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How to Prune Smoke Bush

There are two options when it comes to cutting back this colorful shrub

Gary Junken and Jillian Liebman, edited by Carri Delahanty


Smoke bush (Cotinus spp. and cvs., Zones 4–9) has amazing foliage that comes in an array of colors and beautiful, plumelike blooms. Which trait you care more about will determine how you prune this shrub.

Steve Aitken, a former editor at Fine Gardening, and Joann Vieira of Tower Hill Botanic Garden show how to prune Cotinus, more commonly known as smoke bush.

Option 1

If you’re more interested in keeping your smoke bush shorter so you can appreciate its colorful foliage close up, then you should cut the stems back in winter. You can leave just 6 to 8 inches of the stubby branches emerging from the ground. This is classified as hard pruning or renovation pruning and can be done every year if you wish. Be careful about the sap that can emerge from newly cut stems. For some folks that sap can cause a minor skin irritation. Also, be sure to wash that sap off your pruners after using them so it doesn’t cause corrosion.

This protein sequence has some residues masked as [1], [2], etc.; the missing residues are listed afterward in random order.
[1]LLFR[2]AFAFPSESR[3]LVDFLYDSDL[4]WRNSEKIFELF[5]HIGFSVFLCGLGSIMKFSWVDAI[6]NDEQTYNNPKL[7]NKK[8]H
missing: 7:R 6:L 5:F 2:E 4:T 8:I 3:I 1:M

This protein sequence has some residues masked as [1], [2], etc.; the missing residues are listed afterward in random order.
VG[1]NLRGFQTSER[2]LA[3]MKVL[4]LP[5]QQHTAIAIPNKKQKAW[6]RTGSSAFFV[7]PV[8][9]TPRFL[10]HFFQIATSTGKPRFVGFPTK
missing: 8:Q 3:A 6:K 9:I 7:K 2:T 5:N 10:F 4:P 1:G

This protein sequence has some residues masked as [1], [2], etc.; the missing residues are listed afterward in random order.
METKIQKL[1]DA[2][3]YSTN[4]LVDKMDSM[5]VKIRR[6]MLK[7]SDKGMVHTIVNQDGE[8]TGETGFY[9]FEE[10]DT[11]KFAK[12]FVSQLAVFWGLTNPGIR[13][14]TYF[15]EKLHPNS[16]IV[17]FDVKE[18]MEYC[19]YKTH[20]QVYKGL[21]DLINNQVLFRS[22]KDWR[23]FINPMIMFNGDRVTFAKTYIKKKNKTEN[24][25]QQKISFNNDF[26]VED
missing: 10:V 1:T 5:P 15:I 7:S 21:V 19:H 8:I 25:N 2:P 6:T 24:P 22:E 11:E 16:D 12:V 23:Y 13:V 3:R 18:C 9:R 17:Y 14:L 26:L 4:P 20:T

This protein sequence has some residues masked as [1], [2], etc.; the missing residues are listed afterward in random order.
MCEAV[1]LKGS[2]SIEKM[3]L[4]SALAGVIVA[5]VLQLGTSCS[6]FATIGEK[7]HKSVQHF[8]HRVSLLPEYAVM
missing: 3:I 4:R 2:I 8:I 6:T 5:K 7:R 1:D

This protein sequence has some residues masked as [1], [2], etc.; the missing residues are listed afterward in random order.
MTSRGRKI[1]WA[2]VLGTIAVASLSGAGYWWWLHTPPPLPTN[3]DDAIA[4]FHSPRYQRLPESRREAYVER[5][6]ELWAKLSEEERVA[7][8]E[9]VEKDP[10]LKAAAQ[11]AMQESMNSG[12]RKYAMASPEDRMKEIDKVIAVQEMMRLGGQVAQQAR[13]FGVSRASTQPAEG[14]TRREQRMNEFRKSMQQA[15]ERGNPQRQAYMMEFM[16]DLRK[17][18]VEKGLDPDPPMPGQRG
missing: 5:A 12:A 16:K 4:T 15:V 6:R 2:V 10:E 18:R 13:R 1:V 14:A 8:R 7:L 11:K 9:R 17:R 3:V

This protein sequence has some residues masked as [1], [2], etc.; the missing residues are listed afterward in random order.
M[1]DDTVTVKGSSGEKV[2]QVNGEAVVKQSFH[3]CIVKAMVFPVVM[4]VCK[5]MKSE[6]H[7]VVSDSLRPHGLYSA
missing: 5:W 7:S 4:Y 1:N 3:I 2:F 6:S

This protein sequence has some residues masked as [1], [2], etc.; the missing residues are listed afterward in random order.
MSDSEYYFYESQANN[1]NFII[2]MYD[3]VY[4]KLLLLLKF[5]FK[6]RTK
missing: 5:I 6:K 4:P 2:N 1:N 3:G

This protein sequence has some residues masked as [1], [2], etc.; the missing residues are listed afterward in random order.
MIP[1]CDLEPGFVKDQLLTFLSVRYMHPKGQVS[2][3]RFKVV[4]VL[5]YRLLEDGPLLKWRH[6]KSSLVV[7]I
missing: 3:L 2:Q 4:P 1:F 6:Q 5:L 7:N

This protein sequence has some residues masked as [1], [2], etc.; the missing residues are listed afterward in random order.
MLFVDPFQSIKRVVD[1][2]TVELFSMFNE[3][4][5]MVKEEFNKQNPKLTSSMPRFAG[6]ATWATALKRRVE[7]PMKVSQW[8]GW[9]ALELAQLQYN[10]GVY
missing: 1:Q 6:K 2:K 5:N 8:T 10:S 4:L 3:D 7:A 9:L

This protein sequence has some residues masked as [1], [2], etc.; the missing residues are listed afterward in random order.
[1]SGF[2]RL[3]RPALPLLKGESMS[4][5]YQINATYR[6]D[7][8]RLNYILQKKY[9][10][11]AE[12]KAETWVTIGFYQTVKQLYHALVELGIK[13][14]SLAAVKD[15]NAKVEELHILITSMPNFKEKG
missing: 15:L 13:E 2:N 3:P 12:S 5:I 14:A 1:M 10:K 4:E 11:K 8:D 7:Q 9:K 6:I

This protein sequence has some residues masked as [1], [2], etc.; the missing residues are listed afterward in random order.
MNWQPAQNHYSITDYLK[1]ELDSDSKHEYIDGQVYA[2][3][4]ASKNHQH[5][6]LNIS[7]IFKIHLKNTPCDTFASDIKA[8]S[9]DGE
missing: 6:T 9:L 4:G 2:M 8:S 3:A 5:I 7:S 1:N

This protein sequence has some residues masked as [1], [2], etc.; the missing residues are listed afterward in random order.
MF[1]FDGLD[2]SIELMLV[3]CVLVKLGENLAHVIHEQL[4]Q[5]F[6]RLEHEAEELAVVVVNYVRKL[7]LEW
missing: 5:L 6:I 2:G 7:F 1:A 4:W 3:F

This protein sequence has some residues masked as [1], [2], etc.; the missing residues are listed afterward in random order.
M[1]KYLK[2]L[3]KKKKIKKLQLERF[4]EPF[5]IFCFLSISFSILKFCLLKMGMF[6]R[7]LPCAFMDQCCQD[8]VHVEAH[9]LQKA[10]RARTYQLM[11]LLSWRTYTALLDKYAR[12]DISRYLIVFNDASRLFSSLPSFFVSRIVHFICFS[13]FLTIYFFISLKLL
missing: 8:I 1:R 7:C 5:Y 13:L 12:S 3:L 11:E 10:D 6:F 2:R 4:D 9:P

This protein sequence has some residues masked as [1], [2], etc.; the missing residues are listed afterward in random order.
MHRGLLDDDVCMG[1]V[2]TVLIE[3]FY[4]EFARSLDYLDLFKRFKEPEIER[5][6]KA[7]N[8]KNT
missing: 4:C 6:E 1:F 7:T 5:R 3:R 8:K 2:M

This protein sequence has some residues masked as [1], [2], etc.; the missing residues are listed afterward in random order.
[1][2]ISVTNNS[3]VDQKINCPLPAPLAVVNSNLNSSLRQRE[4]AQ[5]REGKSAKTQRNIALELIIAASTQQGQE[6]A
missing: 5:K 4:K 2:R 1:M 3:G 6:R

TIP: Pay attention to the buds to direct new growth

The small black nubs along the stems of smoke bush are the buds for next year’s growth. If you selectively prune back to just above a bud that is facing outward, the new growth will shoot outward from the shrub. If you cut back to just above a bud that is facing inward, the opposite will happen.

Option 2

If you want to enjoy the fun smoke-ish flower plumes the next year, cut the shrub back by only half. This will ensure that the old stems provide ample flowers for your enjoyment. The technique is considered rejuvenation pruning or light pruning and can also be done every year. Eventually your shrub may become too tall or gangly for your liking, and you may want to sacrifice the flowers one year to get the shrub back in shape.



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